Genesis 4:9 Prototype of Confession?


#1

In Genesis 4:9 we see that God asks Cain where Abel is. We believe that God knows all of course and so we can consider that God was not asking this of Cain for “informational” purposes. So I tried to think of why God would ask Cain this since He already knows. Could God have been inviting Cain to confess? Could this be a prototype of the Sacrament of Reconciliation and indication of the mercy of God (even though Cain did not confess although he seems to admit it implicitly later by reference to his punishment)?


#2

I would think so. That is also probably why God asked Eve what she had done after eating the fruit. He knew what she had done, but wanted her to confess it, which she basically did. That is probably why Adam and Eve were allowed to continue in communion with God despite their sin banishing them from Eden, unlike Cain who did not repent but tried to avoid the truth.


#3

Even though you do make an interesting connection to the Sacrament of Reconciliation, a Protestant (or Jew) might use the same passage to illustrate that direct atonement or confession for sin to G-d is all that is necessary.


#4

Yes, but this all happened prior to the establishment of a public priesthood


#5

Yes…actually, if you go back earlier…in Genesis 3, God asks the same of Adam and the woman:

Genesis 3:

8 Then the man and his wife heard the sound of the LORD God as he was walking in the garden in the cool of the day, and they hid from the LORD God among the trees of the garden. 9 But the LORD God called to the man, “Where are you?”

10 He answered, “I heard you in the garden, and I was afraid because I was naked; so I hid.”

11 And he said, “Who told you that you were naked? Have you eaten from the tree that I commanded you not to eat from?”

12 The man said, “The woman you put here with me—she gave me some fruit from the tree, and I ate it.”

13 Then the LORD God said to the woman, “What is this you have done?”

The woman said, “The serpent deceived me, and I ate.”

And it is only after Adam and the woman does not confess or admit their transgression, that they are actually thrown out of the Garden of Eden.


#6

Of course. I realize that. It certainly could not be the main scriptural evidence for a Protestant apologetic, only a starting point.


#7

Yes but in the same notion that God knows all, was He expecting a confession from Cain at all? A&E confessed without hesitation, though there are some views that they were actually seeking to place blame not on themselves in an individual sense. There is a reason why the Lord didn’t have any respect for Cain’s offering, and it was manifest when the Lord confronted Cain. It’s not so much that Cain was in error, it was the lack of what the Lord God requires. Remember there was no law, edict, or commandment from the Lord God to not take another man’s life. Where as A&E were commanded not to eat of the tree of knowledge.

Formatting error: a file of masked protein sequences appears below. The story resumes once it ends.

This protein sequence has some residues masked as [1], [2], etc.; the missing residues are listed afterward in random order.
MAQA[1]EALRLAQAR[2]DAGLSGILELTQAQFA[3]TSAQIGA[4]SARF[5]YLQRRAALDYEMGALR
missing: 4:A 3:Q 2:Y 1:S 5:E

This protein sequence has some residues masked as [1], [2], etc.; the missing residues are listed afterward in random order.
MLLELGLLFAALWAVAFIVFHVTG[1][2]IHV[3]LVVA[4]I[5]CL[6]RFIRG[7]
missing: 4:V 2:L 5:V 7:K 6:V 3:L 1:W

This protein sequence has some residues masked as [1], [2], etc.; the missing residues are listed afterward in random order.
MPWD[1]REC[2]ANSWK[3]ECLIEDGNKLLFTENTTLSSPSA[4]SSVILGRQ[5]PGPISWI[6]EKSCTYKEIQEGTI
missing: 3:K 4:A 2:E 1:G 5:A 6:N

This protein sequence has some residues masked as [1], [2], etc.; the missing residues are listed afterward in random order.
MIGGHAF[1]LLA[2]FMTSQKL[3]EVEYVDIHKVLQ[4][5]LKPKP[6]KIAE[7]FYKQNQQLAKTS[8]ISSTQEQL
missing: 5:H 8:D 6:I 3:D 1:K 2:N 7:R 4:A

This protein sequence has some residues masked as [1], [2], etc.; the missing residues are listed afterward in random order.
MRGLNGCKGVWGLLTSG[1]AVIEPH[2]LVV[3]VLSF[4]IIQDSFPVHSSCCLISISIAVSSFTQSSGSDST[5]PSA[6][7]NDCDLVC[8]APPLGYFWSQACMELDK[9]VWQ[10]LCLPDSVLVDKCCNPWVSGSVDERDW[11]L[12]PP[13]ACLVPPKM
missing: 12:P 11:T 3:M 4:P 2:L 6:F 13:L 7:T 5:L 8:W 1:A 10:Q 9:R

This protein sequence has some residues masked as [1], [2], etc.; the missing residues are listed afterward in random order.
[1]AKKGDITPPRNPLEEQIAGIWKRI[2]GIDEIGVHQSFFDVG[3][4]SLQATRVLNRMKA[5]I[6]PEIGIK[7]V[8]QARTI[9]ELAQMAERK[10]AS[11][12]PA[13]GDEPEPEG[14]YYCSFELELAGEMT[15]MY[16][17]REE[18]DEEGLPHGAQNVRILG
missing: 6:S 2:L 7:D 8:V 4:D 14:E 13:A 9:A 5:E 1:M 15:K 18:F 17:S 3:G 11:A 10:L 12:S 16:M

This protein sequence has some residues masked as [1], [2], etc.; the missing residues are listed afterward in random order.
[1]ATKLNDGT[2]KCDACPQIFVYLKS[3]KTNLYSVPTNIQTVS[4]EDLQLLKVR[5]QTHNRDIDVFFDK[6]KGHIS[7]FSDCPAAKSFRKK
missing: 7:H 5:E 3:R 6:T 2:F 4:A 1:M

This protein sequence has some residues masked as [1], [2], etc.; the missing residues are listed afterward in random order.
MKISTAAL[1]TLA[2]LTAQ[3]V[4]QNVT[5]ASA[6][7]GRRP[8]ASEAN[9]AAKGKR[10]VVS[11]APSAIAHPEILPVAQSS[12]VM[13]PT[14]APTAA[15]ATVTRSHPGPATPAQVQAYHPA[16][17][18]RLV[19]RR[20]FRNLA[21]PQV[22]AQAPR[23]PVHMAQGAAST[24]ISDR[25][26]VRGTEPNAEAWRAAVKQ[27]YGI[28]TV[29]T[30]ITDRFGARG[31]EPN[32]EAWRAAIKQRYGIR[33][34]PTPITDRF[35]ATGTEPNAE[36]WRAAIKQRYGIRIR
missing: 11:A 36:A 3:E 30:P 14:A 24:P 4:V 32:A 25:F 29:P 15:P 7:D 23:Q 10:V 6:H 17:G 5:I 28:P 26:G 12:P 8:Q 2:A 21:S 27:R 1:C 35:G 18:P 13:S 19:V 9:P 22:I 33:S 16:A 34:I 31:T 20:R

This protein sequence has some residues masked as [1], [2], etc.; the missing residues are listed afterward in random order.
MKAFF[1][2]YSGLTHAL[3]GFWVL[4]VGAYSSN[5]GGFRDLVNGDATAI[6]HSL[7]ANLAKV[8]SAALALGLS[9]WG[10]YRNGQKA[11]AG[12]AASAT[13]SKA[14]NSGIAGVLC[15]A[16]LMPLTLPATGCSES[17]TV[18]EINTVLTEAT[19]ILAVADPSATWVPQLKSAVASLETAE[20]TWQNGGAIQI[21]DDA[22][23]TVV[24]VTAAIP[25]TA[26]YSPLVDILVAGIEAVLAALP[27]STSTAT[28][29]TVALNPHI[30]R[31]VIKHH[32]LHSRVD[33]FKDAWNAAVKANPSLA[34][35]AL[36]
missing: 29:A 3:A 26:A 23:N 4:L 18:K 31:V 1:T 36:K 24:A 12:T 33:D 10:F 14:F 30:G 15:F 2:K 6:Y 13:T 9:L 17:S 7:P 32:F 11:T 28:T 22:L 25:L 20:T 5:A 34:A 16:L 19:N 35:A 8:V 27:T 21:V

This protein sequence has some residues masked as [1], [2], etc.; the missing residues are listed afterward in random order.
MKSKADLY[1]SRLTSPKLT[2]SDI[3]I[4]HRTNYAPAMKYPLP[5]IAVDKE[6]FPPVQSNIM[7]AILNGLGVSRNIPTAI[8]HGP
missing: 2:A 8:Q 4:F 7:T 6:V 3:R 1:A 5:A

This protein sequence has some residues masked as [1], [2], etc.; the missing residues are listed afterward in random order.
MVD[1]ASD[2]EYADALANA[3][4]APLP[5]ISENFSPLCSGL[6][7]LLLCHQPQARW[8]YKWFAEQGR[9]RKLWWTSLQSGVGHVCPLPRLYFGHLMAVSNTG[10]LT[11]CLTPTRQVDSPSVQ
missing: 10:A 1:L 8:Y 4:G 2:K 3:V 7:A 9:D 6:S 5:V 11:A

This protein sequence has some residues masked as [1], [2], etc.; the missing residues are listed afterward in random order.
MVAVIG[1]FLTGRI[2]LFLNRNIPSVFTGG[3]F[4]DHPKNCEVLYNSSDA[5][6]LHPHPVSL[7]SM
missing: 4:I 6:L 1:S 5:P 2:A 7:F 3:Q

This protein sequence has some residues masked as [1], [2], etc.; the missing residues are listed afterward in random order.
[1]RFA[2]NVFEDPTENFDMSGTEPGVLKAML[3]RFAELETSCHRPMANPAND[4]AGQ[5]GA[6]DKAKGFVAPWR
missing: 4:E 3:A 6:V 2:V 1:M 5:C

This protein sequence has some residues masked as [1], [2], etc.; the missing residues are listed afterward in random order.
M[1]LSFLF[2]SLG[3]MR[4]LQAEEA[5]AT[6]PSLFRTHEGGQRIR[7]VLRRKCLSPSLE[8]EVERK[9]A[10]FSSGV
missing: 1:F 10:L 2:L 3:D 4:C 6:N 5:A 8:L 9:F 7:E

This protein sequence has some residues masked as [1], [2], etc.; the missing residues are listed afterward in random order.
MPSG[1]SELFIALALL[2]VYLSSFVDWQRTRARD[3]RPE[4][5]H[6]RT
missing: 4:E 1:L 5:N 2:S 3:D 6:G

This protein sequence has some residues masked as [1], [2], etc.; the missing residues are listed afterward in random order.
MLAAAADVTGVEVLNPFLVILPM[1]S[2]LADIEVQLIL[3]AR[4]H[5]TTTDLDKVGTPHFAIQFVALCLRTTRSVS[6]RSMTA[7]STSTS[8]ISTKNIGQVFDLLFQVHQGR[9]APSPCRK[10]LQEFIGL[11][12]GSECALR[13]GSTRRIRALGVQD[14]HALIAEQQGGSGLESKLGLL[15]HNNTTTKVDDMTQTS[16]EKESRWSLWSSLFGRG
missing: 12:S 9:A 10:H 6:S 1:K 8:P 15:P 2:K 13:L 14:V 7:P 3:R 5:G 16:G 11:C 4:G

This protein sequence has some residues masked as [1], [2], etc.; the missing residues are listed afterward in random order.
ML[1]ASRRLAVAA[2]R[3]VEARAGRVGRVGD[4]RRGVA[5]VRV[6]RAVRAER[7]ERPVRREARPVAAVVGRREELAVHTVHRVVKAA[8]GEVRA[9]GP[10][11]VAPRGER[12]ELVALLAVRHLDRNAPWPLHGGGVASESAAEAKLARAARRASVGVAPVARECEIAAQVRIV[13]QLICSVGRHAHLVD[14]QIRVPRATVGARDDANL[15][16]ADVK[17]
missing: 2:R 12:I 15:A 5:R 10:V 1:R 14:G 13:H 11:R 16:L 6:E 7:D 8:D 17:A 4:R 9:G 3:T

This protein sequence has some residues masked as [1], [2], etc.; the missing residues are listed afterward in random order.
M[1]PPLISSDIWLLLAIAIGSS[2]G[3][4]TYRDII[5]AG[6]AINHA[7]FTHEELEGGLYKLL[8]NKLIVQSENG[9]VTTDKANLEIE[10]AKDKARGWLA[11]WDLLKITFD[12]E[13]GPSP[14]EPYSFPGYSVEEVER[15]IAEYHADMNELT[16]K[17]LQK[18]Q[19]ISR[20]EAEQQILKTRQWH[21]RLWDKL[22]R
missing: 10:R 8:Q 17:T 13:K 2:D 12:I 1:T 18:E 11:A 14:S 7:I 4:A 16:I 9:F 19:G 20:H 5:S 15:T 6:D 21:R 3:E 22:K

But a prototype for confession? Na. Confession is for the sake of the confessor, not the hearer thereof. And confession without the primary repentance of heart, means nothing. Someone can admit to something they did, and have no repentance of heart.


#8

Hi, the main point of the thread is whether the opportunity for confession and repentance was offered by God (not whether Cain repented).

Also, someone made the interesting point that God already knew whether Cain would confess and repent. Yes, and I also point out that God also offers reconciliation through the Catholic Church and he knows when/whether any particular person will repent.


#9

On further review, I see that my thread title could be unclear/misleading. You are right that Genesis 4:9 is not a good example of confession and in that context your point has validity. I can see how the thread title could cause confusion. Apologies.

By “confession” in the title I was referring to the Sacrament of Reconciliation and the general concept of the offer of mercy from God. We Catholics sometimes use “confession” as a vernacular/family term for the sacrament :slight_smile: Presumably, many Catholics understood this connotation. However, I would be a better writer to consider the wider audience and use more accurate terms “…Prototype for the Sacrament of Reconciliation” would be a better title. :slight_smile:


#10

Interestingly, after that confession, it hints that animals were sacrificed to “cover” their sin with animal skins. Perhaps the first blood sacrifice of the OT.


#11

Though this is off subject, but you have mentioned the view you take is a Catholic one.

Reconciliation to what? The Catholic church that started as a state-sponsored institution, or the Lord God of Israel who is the Creator and Judge?